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Wednesday, 19 July, 2000, 15:43 GMT 16:43 UK
Transport - the way ahead?
Traffic on motorway
Cars are often bumper to bumper on motorways
By transport reporter Tom Symonds

Sorting out transport is one of the government's most intractable problems, because it means taking on the most deeply ingrained attitudes of voters.

A recent MORI poll for the Commission for Integrated Transport makes that clear.

Seventy per cent of those who responded thought it was the job of the government, both nationally and locally, to rid the roads of traffic jams.

John Prescott MP
Transport minister John Prescott: 10-year plan
But less than half could bring themselves to support any of the proposed measures for achieving that goal. It seems drivers want to drive, but they want other drivers not to.

Deputy Prime Minister John Prescott will unveil his 10-year transport plan this week.

His advisors say he is desperate to scotch rumours that he has become a road-building fanatic.

They stress that the plan will contain more money for railways - and Mr Prescott himself is promising enough spending to enable services to prepare for a 50% increase in passengers.

Wider roads

But road-widening is not ruled out, and it is likely that in the next 10 years congested motorways like the M25 and M6 near Birmingham will have new lanes added.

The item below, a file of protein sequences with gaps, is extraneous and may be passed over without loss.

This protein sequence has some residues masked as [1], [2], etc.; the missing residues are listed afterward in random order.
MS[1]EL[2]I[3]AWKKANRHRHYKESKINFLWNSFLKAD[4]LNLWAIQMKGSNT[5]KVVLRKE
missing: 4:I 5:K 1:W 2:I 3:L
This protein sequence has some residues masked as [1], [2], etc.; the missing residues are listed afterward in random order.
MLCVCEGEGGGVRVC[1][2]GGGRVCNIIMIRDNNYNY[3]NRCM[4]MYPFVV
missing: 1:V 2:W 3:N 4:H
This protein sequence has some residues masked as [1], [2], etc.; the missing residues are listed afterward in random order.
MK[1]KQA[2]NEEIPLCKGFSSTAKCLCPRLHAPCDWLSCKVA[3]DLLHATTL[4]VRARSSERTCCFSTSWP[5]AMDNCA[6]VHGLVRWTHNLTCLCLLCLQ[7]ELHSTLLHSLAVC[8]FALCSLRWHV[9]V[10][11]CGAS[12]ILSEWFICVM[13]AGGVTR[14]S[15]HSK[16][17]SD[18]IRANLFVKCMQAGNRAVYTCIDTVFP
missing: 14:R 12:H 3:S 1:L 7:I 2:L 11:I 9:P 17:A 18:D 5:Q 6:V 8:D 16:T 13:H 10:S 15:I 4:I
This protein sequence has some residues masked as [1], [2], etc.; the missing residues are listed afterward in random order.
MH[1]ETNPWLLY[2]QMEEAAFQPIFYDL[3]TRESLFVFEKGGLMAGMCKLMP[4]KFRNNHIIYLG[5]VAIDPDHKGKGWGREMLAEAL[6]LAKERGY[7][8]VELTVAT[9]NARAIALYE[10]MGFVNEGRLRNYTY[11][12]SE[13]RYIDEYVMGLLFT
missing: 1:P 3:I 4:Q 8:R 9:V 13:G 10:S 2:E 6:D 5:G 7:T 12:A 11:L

Depending on studies by transport planners, a number of local bypass schemes will also get the green light. And as the diggers move in, it is possible anti-roads protesters will be right behind.

Hard-hitting schemes to tax drivers off the roads will not be a priority.

Traffic jam on motorway
Unending traffic jams make for unhappy motorists
New motorway tolls were being considered, but ministers have confirmed they have been dropped.

Charges for entering congested cities and towns will not be introduced for at least five years, though Ken Livingstone, London's new mayor, is keen to bring them in quicker.

The government's roads manager, the Highways Agency, is developing new, cheap ways to make more use of the roads Britain has.

An experiment to reduce jams by bringing down speed limits on motorways as low as 40mph seems to be working on the M25.

It will now be tried in other parts of the country. Pretty soon motorists may find traffic lights appearing on motorway slip roads to carefully control the number of cars allowed on tot he motorway.

Most of all, the key to improving the state of the roads is to attract drivers out of their cars with better public transport.

Tram in Sheffield
Trams: making a return to Britain's streets
Many do not seem to be prepared to catch buses, which still have a bad image. Instead, the tram is back on Britain's streets.

The government seems increasingly interested in promoting new tram schemes across the country.

Hampshire, Leeds, Bristol and the Midlands could be in line for funding to make it happen - and making it happen will be a watchword for ministers.

They must be all too aware that while 10 years is a lifetime in politics, it is barely no time at all to bring about a sea change on Britain's overcrowded roads and railways.

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See also:

11 Jul 00 | UK Politics
'No motorway tolls for a decade'
13 Jul 00 | UK
More trains running late
18 Jul 00 | CSR
The CSR at a glance
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